“All Americans Must Be Trojans at Heart”: A Volunteer at Assos in 1881 Meets Heinrich Schliemann
Curtis Runnels, From the Archivist's Notebook, 01-07-2015
“He was an American citizen himself – and believed that all Americans must be Trojans at heart.” The line above describes Heinrich Schliemann and comes from the personal diary of a young American who met Schliemann at Assos in 1881. Boston native Charles Wesley Bradley (1857-1884) graduated from Harvard in 1880, having studied classics and philosophy with Charles Eliot Norton, the founder of the Archaeological Institute of America and the driving force behind the first American excavations in classical lands at the site of Assos in northwestern Turkey. Bradley initially intended to read for the law, but chose instead to be one of the 50 applicants for a volunteer position on the Assos Expedition, leaving Boston in March of 1881 to join the group in Turkey. The project was directed by Joseph Thatcher Clarke, assisted by Francis H. Bacon, and the volunteers included Charles H. Walker, Joseph S. Diller, Edward Robinson, William C. Lawton, John H. Haynes, Maxwell Wrigley, and Norton’s eldest son, Eliot. (On Clarke, Bacon, and Assos, see also Allen 2002, pp. 63-92).
A diary kept by Bradley during his time at Assos has recently come into my possession along with some of his essays and manuscripts. These materials reveal Bradley’s ambitions to work up his archaeological and travel experiences in publishable form. There are well-crafted accounts of Bradley’s travels in Greece and Turkey that include descriptions of daily life, private homes, inns, and cafes, along with costumes, people, and local customs. They are engaging, often humorous, and very well observed. He also penned essays on the excavations at Assos and miscellaneous historical and archaeological sketches. Some of his essays were published in newspapers both before and after his return to Boston, for example his account of a visit to the Iliou Melathron, the Schliemanns’ home in Athens (“Dr. Schliemann at Home”) appeared in The New York Times on April 23, 1882.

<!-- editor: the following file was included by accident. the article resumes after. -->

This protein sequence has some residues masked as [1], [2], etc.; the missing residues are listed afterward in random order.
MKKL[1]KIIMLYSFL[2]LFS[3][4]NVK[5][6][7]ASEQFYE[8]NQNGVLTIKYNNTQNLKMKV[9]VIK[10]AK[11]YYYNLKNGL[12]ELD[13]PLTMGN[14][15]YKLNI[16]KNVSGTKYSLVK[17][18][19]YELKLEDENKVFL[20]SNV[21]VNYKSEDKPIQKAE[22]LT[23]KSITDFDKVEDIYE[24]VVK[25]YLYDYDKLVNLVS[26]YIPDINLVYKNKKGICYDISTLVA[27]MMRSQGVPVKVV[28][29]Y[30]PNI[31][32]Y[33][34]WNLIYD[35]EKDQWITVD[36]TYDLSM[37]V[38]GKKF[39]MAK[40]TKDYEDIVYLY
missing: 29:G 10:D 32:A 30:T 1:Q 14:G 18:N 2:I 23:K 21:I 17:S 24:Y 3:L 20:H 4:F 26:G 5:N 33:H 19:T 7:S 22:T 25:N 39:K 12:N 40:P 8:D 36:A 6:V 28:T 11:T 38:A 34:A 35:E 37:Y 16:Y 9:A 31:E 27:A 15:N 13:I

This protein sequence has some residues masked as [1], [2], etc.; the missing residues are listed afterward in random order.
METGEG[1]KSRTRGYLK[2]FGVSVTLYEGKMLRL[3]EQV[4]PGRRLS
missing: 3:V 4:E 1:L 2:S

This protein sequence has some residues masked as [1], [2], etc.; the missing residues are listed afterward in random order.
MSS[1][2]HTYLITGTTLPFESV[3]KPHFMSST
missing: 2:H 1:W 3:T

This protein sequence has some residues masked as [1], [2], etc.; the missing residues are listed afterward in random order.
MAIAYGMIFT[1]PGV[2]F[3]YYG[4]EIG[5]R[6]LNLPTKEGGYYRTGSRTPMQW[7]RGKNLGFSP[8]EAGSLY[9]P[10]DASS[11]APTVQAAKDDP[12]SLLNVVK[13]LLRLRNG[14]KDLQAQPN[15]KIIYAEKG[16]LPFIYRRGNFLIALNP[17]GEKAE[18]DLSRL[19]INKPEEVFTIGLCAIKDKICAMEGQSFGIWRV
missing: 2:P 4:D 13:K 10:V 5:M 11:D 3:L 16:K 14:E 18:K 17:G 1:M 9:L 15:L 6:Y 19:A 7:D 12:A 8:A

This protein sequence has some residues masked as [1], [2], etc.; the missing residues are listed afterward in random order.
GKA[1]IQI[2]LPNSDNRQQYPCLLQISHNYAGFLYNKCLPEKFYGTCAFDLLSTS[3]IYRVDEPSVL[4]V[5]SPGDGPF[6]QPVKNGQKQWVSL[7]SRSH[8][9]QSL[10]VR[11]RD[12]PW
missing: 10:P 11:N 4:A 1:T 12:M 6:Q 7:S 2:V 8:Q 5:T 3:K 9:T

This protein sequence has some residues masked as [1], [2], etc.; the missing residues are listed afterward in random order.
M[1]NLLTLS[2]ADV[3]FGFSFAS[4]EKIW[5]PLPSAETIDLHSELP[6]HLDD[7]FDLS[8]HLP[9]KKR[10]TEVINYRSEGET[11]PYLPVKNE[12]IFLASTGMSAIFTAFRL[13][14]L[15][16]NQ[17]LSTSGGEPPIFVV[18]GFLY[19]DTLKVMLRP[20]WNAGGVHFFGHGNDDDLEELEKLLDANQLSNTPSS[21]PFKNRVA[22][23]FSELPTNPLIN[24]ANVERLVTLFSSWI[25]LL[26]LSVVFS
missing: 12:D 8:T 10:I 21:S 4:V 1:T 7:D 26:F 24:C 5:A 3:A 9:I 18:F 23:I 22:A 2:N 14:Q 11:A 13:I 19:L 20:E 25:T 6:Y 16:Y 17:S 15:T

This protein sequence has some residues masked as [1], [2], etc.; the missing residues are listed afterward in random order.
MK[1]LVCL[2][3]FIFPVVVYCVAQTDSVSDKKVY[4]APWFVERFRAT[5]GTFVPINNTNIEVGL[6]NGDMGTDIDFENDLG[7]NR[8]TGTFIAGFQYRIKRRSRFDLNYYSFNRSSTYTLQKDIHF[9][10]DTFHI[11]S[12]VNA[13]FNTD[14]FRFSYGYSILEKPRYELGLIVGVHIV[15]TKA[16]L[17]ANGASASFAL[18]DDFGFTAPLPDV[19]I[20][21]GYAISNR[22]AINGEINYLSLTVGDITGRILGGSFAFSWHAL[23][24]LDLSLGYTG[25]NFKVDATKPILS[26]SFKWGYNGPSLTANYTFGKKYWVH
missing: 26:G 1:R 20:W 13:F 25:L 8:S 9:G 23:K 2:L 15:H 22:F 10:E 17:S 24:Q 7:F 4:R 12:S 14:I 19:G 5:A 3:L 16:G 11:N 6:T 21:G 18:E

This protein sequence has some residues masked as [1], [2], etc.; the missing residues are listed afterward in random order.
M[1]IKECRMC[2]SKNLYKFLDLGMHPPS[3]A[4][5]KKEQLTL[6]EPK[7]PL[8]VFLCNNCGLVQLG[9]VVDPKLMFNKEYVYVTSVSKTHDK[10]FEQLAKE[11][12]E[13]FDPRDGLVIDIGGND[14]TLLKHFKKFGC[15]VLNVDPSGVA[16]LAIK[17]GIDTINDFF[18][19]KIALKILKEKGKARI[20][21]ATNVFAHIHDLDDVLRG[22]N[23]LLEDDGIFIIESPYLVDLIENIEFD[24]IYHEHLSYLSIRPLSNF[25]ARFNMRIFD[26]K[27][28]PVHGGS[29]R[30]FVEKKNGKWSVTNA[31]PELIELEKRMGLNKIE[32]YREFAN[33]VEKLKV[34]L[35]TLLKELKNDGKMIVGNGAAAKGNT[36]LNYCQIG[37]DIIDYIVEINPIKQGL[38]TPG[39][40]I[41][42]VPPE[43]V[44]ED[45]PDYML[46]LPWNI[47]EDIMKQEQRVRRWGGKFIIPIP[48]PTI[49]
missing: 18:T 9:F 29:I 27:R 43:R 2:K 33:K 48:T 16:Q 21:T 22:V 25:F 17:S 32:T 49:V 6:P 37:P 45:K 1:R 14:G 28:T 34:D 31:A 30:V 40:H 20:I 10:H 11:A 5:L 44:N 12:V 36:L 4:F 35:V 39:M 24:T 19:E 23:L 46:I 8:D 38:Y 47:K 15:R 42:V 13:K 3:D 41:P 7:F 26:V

Παρακαλούμε τα σχόλιά σας να είναι στα Ελληνικά (πάντα με ελληνικούς χαρακτήρες) ή στα Αγγλικά. Αποφύγετε τα κεφαλαία γράμματα. Ο Αιγεύς διατηρεί το δικαίωμα να διαγράφει εκτός θέματος, προσβλητικά, ανώνυμα σχόλια ή κείμενα σε greeklish.